2. Scads of “low information voters” happily told their interviewers how pleased they were with the commanding and decisive role that the “Maverick” took in the bailout process – first, selflessly suspending his campaign; then flying to Washington; and finally, corralling all those ornery, uncooperative Republican senators and congressman and reading them the riot act!

    The ultimate cynical question is, did he help or hurt his campaign? I think it’s clear that he further solidified opinions of him on the right and left – where it makes no difference – but I can’t speak for the puzzlingly undecided folks in the middle. Hopefully the majority of them are equipped with first-rate bullshit detectors.

  2. Doc Searls’s avatar

    You’re right, Mark.

    I was also thinking about what Reagan would have done. He would have gone on TV and taken his case to the American people with the manner and conviction of a true leader. Which Reagan was. Even if you disagreed with him, you had to give the guy that much.

    McCain doesn’t have it. We don’t know if Obama has it, but now we know McCain doesn’t.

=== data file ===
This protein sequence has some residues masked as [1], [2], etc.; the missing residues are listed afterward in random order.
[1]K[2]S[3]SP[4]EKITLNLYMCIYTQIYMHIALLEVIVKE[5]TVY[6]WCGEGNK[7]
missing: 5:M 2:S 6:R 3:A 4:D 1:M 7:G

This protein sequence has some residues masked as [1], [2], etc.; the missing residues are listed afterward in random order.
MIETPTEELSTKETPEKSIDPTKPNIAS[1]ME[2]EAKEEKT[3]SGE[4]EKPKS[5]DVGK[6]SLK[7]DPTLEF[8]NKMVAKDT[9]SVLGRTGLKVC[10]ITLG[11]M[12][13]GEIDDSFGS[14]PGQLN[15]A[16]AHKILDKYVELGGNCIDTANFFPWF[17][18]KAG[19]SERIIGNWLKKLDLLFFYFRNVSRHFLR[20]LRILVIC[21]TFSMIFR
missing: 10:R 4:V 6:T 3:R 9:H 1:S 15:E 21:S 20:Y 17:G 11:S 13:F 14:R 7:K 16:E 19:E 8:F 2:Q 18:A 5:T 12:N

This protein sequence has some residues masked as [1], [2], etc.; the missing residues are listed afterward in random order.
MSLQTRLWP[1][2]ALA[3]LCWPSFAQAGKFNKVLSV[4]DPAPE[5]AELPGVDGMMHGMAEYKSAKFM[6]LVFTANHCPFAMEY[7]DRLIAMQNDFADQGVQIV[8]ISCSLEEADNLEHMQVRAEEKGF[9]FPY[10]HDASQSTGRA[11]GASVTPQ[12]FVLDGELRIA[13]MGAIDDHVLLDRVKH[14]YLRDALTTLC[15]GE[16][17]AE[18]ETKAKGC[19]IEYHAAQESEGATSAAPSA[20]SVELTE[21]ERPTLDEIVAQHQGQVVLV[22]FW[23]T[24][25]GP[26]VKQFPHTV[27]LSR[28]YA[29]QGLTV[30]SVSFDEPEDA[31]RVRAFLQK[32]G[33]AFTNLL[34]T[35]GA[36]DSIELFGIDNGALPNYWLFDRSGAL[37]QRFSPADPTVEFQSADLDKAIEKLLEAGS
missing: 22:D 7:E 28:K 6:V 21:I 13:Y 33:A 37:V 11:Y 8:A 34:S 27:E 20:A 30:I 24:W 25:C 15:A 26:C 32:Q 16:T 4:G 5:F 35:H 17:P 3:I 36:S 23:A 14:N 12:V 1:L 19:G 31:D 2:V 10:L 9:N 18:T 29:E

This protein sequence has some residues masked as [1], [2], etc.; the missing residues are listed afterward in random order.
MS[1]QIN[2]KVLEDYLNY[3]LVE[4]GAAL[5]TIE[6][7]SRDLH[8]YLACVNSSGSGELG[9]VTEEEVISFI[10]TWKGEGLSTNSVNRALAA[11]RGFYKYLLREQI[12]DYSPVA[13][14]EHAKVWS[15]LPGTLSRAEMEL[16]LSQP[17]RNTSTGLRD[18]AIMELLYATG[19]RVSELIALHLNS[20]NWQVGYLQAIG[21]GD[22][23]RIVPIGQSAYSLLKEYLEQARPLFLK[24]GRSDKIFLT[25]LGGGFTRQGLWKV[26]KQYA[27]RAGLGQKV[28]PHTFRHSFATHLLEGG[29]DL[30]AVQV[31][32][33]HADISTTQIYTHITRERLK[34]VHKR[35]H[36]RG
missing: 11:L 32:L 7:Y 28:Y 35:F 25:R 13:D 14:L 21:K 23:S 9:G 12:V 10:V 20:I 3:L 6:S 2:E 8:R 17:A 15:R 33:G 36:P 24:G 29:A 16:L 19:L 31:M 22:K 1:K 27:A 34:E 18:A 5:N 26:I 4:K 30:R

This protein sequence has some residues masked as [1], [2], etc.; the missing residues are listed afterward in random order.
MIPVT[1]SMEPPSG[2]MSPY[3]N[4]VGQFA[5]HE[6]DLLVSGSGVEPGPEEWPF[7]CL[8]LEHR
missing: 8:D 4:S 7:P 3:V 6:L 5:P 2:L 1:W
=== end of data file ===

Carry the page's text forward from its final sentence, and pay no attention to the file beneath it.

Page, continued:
By the way, this post comes straight out of a conversation with a McCain sympathizer who thinks Obama is a lightweight gasbag who will surely raise taxes and spending no matter what he says. This person did not want McCain to provide a convincing reason to vote for Obama. But that’s exactly what McCain did in this case. He became the devil we know.

  3. I call bullshit’s avatar

    Here is a balanced view: fuck the cocksucker ass-wipe Republicans – they are the dipshit big business coddlers asleep at the wheel who allowed the fucking mess we see the last 2 weeks. You call it – unregulated toxic lending bringing down the big financial institutions, Mid-East quagmire killing the sons/daughters of poor people, environmental laws strip-mined, out of control deficit dooming my kids future, stripping basic services for disabled – fuck those shithead bastards! Fuck those butt-fuckers and the mule they rode in on! All those fucktard assholes have done for the past 8 years is squat down and take a big steaming dump of shit right on the head of the little guy.

  4. Doc Searls’s avatar